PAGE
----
but they're not, because they're different types
@DeadMG yes. In other words equality should be defined in both cases, or in none of them
that's what "just as" means. The same.
auto x = [](){};
x = [](){}; // Oh noes! They should be equal, but instead, the compiler throws.
@DeadMG they should be equal if and only if x==x
either you can compare lambdas in the general case, or it doesn't make sense to compare lambdas whether they use the same functor under the hood or not
anyway, sleepytime
@Xaade: How about the simple case of a callback, like say, a button click? Gosh, now you might want to call the lambda every time the button's clicked, and store it in some object somewhere!
7:57 PM
@DeadMG At that point, I just use C#.... C++ isn't convenient for GUI.
it can work if you have a decent library for it
although I have to admit, those can be hard to come by
@DeadMG So does MFC.
a button click is just one example
what if I'm running a simulation and want to call back every time a certain condition occurs?
Hell, I could compile XML into a GUI scripting language. With MFC as a engine.
or in response to user input?
7:58 PM
Use a proper callback.
A lambda is supposed to represent an anonymous function. That anonymity kinda gets tossed out the window if you start distinguishing between "a lambda built on this functor" and "a lambda which does the exact same thing ,but is built on that functor"
C++'s type system doesn't allow us to completely disregard the type of a lambda, unfortunately, but that's no reason to smash even more holes into the abstraction
@Xaade: So because the object's lifetime is longer, I should have to not declare the code inline?
that's completely illogical
I always anticipated lambda as a quick replacement for an unnecessary callback you'll only use once.
@jalf: Personally, I don't see that much reason why identical lambdas should not be folded into the same type, although I haven't thought about it that much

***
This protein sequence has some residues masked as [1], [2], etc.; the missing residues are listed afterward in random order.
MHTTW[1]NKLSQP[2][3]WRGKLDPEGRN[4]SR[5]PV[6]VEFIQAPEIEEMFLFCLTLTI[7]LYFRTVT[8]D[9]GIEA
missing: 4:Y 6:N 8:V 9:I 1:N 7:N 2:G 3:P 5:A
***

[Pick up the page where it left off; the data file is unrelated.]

8:00 PM
For me, this makes sense:
>>> a = lambda: None
>>> b = lambda: None
>>> a == a
>>> a == b
@Xaade: The purpose of lambdas is to be defined inline and easily, which is an incredible boost to programmer productivity. The lifetime of the lambda is irrelevant to this benefit.
That's like saying....
function pointer p = pointer of method int GetInt(int&)
function pointer m = pointer of method int GetDouble(int&)
p == m // TRUE
you know
on second thoughts, I'm not completely sure why I would care, since I don't have any use case for multicast delegates anyway
@DeadMG How is it any differently from callback with respect to productivity if you don't type it at point of use. At that point you're simply inlining a method. That doesn't increase programmer productivity, that saves on the call stack.
@Xaade: Typing it at the point of use is defining it inline. That's not the same as code inlining
8:04 PM
You're only passing an object from scope of the method at use point into the lambda's scope. Which if it is inline, would get all the surrounding references anyway.
however, typing it at the point of use is also completely irrelevant to it's lifetime.
Actually.... I kinda don't understand why you have to do that.... if you type it at point of use.

It makes more sense if you're going to reuse it.
well it's pretty simple
I suppose you're right, that the intended use is to allow programmers to inline a callback.
I just like it because I don't have to write a callback, which obfuscates code.
MySimulation.OnCollisionDetected = [this](...) { this->OnCollisionDetected(...); };